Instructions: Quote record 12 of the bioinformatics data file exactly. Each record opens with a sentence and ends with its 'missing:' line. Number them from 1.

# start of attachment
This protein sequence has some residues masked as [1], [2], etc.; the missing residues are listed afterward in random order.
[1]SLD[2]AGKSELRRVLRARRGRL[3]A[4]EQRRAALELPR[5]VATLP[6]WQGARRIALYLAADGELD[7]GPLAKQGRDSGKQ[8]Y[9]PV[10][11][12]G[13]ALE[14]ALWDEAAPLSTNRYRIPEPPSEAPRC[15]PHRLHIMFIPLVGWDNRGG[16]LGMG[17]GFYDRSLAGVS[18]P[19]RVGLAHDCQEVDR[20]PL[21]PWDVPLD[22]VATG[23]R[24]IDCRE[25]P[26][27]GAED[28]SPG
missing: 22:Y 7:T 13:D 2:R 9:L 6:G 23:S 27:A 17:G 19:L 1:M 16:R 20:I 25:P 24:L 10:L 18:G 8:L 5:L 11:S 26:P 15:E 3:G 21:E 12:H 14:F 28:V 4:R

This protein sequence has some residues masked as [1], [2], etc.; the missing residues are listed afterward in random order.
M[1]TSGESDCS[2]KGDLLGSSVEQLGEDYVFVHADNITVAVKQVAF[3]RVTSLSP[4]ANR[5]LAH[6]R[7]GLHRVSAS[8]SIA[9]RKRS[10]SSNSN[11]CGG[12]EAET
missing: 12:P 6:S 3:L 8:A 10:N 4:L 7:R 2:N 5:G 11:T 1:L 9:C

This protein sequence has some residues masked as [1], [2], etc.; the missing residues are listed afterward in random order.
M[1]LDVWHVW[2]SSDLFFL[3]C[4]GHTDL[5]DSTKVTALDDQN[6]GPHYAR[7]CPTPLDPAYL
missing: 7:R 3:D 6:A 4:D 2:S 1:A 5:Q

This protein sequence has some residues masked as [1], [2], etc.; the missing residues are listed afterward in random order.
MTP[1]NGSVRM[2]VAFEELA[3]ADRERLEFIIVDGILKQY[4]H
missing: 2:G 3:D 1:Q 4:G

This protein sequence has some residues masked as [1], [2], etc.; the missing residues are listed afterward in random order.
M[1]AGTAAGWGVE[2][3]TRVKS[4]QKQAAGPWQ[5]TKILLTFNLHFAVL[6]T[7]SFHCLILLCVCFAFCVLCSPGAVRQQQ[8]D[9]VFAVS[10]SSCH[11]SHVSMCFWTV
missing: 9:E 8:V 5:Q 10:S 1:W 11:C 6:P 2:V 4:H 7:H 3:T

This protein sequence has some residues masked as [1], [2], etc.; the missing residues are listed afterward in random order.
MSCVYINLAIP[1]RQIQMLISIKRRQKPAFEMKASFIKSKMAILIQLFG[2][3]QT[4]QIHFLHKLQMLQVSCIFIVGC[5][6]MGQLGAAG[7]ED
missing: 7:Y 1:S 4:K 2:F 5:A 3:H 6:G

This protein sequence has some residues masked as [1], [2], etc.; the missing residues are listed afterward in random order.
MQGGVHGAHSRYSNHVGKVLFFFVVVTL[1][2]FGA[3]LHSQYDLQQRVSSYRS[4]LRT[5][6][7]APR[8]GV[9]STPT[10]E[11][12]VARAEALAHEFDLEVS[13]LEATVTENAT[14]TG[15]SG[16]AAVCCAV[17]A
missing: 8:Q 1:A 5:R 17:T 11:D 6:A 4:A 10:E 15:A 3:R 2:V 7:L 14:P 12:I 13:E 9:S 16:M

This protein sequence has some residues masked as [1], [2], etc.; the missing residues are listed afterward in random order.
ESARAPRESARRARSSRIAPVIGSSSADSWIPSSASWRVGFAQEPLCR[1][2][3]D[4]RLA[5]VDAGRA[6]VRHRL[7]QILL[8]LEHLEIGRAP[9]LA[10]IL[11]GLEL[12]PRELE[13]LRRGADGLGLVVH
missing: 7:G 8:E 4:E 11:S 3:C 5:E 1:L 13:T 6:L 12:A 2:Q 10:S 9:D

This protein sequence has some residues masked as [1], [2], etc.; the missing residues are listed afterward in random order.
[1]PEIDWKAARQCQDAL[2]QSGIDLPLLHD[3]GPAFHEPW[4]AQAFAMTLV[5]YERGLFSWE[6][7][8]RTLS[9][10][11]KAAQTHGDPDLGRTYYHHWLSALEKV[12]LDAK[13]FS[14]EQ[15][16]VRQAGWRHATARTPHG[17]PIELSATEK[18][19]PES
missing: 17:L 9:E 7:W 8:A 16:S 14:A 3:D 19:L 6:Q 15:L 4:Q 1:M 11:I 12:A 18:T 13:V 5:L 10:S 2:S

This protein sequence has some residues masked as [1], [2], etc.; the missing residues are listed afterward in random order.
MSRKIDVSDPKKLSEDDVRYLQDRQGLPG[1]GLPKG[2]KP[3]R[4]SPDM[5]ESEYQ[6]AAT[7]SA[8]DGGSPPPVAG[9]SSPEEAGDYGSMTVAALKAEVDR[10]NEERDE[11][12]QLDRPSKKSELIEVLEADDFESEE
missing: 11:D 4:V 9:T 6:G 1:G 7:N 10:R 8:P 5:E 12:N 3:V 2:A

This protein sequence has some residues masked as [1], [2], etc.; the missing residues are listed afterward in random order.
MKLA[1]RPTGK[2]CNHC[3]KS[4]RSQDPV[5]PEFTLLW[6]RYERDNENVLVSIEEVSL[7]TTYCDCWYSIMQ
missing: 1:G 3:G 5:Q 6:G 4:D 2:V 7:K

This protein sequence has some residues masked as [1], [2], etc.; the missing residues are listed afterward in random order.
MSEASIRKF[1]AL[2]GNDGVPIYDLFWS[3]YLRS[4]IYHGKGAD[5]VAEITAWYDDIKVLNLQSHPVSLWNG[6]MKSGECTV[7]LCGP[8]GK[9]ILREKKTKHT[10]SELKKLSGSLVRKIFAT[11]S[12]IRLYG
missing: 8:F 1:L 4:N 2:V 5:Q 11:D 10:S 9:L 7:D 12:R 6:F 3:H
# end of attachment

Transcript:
This protein sequence has some residues masked as [1], [2], etc.; the missing residues are listed afterward in random order.
MSEASIRKF[1]AL[2]GNDGVPIYDLFWS[3]YLRS[4]IYHGKGAD[5]VAEITAWYDDIKVLNLQSHPVSLWNG[6]MKSGECTV[7]LCGP[8]GK[9]ILREKKTKHT[10]SELKKLSGSLVRKIFAT[11]S[12]IRLYG
missing: 8:F 1:L 4:N 2:V 5:Q 11:D 10:S 9:L 7:D 12:R 6:F 3:H